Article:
Nuclear Blast

Gatecreeper – Dark Superstition

I’ll be the first to admit I thought I had Gatecreeper pegged, only to find out they had so much more growth and evolution ahead of them than I realized. The Arizona group released two outstanding death metal albums in 2016’s Sonoran Depravation and 2019’s Deserted—before changing course entirely on the crusty, under-20-minute EP An Unexpected Reality. Yet that was mere palate cleanser for their third album, Dark Superstition, a major leap forward for the group that finds them aiming for the anthemic in truly heroic ways. Dark Superstition is an album of triumphant melodies and infectious hooks, the kind of album where every ripper carves a path toward the kind of Headbanger’s Ball chorus that should be blasting from a Honda Civic with busted A/C. In one sense, it’s the album they’ve been leading toward for the better part of a decade, but hearing the finished product in all its glory is just that much more satisfying.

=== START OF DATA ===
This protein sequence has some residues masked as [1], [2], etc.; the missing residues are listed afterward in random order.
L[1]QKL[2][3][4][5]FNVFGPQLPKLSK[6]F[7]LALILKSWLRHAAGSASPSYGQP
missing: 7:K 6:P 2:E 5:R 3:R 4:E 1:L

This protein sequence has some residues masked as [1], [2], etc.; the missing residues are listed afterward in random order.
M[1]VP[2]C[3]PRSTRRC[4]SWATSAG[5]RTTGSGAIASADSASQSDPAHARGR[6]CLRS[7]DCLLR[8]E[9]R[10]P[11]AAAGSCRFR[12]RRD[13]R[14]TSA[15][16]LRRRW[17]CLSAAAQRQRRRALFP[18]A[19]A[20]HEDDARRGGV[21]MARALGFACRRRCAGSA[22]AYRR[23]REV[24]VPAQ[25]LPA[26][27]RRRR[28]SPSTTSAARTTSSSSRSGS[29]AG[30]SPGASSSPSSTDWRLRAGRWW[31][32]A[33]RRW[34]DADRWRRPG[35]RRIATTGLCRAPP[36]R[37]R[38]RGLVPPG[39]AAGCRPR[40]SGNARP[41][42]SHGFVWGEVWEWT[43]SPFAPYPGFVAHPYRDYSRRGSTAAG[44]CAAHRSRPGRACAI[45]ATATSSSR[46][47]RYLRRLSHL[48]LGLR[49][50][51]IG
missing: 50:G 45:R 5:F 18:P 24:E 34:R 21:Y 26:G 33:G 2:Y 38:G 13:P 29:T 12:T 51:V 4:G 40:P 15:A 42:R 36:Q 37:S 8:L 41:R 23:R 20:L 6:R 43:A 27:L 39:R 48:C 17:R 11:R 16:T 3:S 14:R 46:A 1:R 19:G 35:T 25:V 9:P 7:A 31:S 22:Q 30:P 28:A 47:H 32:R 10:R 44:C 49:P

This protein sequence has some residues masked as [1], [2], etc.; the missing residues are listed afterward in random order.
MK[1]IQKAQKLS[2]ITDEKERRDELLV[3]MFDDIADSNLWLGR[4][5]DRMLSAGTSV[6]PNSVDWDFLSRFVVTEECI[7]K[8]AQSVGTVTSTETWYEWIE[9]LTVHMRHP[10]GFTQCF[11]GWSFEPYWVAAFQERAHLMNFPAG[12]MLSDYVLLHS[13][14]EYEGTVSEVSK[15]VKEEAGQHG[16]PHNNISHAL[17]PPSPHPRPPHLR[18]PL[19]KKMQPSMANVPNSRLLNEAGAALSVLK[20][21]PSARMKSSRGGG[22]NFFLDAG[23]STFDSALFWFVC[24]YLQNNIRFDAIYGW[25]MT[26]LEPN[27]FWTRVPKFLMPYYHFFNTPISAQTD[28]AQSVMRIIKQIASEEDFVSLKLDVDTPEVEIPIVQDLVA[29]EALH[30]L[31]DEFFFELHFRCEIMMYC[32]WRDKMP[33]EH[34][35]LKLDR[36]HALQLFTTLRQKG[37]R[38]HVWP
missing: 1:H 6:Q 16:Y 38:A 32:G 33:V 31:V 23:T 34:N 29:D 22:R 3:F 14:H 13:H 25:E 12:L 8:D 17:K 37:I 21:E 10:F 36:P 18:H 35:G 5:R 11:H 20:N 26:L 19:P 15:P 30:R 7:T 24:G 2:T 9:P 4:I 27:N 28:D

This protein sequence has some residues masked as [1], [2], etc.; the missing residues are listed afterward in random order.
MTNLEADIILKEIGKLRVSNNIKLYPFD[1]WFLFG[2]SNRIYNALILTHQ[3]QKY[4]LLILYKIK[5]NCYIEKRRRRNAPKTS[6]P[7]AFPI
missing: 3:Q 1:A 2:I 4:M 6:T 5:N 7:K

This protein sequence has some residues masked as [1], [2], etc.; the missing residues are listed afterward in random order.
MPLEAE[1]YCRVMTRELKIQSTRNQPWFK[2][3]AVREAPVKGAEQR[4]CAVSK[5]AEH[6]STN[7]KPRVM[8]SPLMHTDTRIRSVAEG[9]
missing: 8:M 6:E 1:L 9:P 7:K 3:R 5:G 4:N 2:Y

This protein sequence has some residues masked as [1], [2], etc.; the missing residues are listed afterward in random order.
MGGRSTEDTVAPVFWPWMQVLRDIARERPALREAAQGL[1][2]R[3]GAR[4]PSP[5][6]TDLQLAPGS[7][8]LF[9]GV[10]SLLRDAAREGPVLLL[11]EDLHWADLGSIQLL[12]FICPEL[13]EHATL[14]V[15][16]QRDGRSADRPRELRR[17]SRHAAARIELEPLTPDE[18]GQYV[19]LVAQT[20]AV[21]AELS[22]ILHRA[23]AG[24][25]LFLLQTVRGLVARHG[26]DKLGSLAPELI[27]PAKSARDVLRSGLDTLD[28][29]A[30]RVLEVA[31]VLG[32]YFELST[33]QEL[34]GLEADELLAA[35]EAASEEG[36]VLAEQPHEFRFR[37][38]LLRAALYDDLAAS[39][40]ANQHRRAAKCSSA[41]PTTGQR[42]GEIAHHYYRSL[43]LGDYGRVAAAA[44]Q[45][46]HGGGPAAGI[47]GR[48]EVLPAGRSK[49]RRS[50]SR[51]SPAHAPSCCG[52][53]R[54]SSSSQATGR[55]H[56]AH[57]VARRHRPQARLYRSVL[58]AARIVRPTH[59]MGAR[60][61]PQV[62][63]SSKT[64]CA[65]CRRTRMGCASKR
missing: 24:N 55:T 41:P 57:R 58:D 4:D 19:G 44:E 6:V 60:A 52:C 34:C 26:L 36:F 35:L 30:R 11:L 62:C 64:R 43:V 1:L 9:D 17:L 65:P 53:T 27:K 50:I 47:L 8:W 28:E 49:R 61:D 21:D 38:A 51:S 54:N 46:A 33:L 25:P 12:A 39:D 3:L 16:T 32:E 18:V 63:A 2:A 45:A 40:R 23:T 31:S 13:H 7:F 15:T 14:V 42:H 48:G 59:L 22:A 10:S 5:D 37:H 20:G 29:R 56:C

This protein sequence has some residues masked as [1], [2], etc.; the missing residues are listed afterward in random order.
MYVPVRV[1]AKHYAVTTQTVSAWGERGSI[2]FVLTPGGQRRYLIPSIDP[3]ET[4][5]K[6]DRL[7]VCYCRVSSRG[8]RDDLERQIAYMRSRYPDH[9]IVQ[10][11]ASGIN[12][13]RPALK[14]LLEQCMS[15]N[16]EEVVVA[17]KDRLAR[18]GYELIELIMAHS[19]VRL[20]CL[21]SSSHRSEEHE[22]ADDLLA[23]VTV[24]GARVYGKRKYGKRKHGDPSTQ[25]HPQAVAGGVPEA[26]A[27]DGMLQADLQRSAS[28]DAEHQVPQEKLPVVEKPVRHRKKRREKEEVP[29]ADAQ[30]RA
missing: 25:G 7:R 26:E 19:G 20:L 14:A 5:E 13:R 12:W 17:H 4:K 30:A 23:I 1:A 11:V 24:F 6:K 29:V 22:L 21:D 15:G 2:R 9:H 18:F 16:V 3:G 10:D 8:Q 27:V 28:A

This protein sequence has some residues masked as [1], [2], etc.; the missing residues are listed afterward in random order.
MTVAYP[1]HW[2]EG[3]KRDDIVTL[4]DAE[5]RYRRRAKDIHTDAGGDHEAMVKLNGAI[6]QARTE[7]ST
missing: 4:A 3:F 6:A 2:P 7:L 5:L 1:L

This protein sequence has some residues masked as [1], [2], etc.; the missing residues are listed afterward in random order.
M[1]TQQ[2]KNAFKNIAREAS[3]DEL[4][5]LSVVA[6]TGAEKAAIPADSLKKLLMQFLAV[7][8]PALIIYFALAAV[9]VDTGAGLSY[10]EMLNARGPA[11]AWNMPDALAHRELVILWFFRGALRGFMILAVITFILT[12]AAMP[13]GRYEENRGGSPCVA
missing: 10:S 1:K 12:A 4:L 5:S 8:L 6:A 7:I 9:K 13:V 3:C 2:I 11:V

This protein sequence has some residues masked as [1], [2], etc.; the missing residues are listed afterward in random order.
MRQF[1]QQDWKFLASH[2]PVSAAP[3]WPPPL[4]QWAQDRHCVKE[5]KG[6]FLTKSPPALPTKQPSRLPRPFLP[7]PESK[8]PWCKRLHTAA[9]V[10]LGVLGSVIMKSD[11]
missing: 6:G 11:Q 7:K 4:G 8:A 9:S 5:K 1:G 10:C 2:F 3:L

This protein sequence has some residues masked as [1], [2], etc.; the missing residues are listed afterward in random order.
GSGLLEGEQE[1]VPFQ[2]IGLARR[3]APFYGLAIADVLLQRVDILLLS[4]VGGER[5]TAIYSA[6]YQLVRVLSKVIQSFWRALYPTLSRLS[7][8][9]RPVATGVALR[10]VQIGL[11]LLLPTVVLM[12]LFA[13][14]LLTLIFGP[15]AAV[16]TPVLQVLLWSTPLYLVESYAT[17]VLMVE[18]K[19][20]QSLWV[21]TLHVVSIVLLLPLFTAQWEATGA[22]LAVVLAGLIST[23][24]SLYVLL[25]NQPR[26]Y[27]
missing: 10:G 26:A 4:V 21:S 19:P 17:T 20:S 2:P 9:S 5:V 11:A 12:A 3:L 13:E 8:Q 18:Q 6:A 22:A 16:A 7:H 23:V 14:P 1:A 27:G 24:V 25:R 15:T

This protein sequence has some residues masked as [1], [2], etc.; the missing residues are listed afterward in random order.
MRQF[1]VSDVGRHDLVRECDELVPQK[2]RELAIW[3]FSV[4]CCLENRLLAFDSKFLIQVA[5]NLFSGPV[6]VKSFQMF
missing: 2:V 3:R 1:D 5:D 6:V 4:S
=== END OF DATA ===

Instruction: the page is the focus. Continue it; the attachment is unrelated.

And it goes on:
Listen/Buy: Bandcamp | Amazon (vinyl)

Ulcerate Cutting the Throat of God review
Debemur Morti

Ulcerate – Cutting the Throat of God

New Zealand’s Ulcerate have evolved from a great death metal band to one that occupies a space all their own, pairing technically adept instrumentation with harrowing atmosphere that captures a sense of dread and awe that few other metal bands even suggest. In our recent interview with Ulcerate, the group’s Jamie Saint Merat said that they view death metal as the “metal of death,” by which he meant it’s a lens through which to examine death itself and both its physical and emotional toll. As such, Cutting the Throat of God is an album that aims for transcendence through a kind of terrifying beauty, showcasing some of the group’s most breathtaking songwriting that nonetheless retains a sense of blistering power and scorching intensity. While it indeed features some of the greatest instrumental performances from the band, it finds them exploring melodic nuances and intricate compositions that show how far they’ve come in more than two decades. A powerful, devastating tour de force.

Listen/Buy: Bandcamp | Amazon (vinyl)

Sumac The Healer review
Thrill Jockey

Sumac – The Healer